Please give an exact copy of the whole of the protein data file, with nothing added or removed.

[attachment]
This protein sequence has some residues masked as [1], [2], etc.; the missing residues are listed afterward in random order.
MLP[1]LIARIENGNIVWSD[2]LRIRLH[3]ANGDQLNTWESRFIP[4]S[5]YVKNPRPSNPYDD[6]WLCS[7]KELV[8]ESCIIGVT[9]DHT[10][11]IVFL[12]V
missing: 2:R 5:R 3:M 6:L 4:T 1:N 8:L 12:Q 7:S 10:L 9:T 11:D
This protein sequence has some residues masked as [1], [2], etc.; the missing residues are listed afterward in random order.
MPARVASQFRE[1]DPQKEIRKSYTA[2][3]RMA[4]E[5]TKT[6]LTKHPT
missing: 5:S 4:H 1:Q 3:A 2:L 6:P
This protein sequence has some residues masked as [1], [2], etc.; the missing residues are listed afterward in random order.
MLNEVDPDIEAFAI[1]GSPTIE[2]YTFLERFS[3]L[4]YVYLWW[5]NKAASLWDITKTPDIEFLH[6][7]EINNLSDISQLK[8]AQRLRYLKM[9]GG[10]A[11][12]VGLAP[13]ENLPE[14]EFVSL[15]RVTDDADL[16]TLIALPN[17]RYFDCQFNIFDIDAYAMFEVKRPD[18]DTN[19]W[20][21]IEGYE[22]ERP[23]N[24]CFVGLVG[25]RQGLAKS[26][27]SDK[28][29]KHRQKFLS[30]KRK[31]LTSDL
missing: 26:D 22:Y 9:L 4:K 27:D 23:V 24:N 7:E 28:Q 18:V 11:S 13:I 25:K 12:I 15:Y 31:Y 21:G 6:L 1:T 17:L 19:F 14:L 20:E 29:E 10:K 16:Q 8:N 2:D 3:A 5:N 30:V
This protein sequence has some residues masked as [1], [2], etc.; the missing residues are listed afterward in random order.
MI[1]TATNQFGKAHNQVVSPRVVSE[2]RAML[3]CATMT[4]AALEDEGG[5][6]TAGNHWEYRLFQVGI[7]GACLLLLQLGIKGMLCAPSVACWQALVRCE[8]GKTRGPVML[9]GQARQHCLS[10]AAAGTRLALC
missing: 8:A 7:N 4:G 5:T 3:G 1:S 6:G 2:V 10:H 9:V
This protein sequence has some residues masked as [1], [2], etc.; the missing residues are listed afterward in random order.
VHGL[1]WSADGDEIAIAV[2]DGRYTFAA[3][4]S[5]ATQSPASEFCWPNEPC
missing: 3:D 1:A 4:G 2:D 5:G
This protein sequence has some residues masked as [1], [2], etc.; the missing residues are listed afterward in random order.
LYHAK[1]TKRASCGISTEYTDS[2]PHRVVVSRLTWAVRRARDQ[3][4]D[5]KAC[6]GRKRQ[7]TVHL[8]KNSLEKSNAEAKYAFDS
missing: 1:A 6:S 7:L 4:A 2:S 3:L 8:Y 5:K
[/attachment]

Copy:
This protein sequence has some residues masked as [1], [2], etc.; the missing residues are listed afterward in random order.
MLP[1]LIARIENGNIVWSD[2]LRIRLH[3]ANGDQLNTWESRFIP[4]S[5]YVKNPRPSNPYDD[6]WLCS[7]KELV[8]ESCIIGVT[9]DHT[10][11]IVFL[12]V
missing: 2:R 5:R 3:M 6:L 4:T 1:N 8:L 12:Q 7:S 10:L 9:T 11:D
This protein sequence has some residues masked as [1], [2], etc.; the missing residues are listed afterward in random order.
MPARVASQFRE[1]DPQKEIRKSYTA[2][3]RMA[4]E[5]TKT[6]LTKHPT
missing: 5:S 4:H 1:Q 3:A 2:L 6:P
This protein sequence has some residues masked as [1], [2], etc.; the missing residues are listed afterward in random order.
MLNEVDPDIEAFAI[1]GSPTIE[2]YTFLERFS[3]L[4]YVYLWW[5]NKAASLWDITKTPDIEFLH[6][7]EINNLSDISQLK[8]AQRLRYLKM[9]GG[10]A[11][12]VGLAP[13]ENLPE[14]EFVSL[15]RVTDDADL[16]TLIALPN[17]RYFDCQFNIFDIDAYAMFEVKRPD[18]DTN[19]W[20][21]IEGYE[22]ERP[23]N[24]CFVGLVG[25]RQGLAKS[26][27]SDK[28][29]KHRQKFLS[30]KRK[31]LTSDL
missing: 26:D 22:Y 9:L 4:K 27:D 23:V 24:N 7:E 28:Q 18:V 11:S 13:I 25:K 12:I 15:Y 31:Y 21:G 6:L 1:T 17:L 19:F 14:L 20:E 29:E 10:K 16:Q 8:N 2:D 3:A 5:N 30:V
This protein sequence has some residues masked as [1], [2], etc.; the missing residues are listed afterward in random order.
MI[1]TATNQFGKAHNQVVSPRVVSE[2]RAML[3]CATMT[4]AALEDEGG[5][6]TAGNHWEYRLFQVGI[7]GACLLLLQLGIKGMLCAPSVACWQALVRCE[8]GKTRGPVML[9]GQARQHCLS[10]AAAGTRLALC
missing: 8:A 7:N 4:G 5:T 3:G 1:S 6:G 2:V 10:H 9:V
This protein sequence has some residues masked as [1], [2], etc.; the missing residues are listed afterward in random order.
VHGL[1]WSADGDEIAIAV[2]DGRYTFAA[3][4]S[5]ATQSPASEFCWPNEPC
missing: 3:D 1:A 4:G 2:D 5:G
This protein sequence has some residues masked as [1], [2], etc.; the missing residues are listed afterward in random order.
LYHAK[1]TKRASCGISTEYTDS[2]PHRVVVSRLTWAVRRARDQ[3][4]D[5]KAC[6]GRKRQ[7]TVHL[8]KNSLEKSNAEAKYAFDS
missing: 1:A 6:S 7:L 4:A 2:S 3:L 8:Y 5:K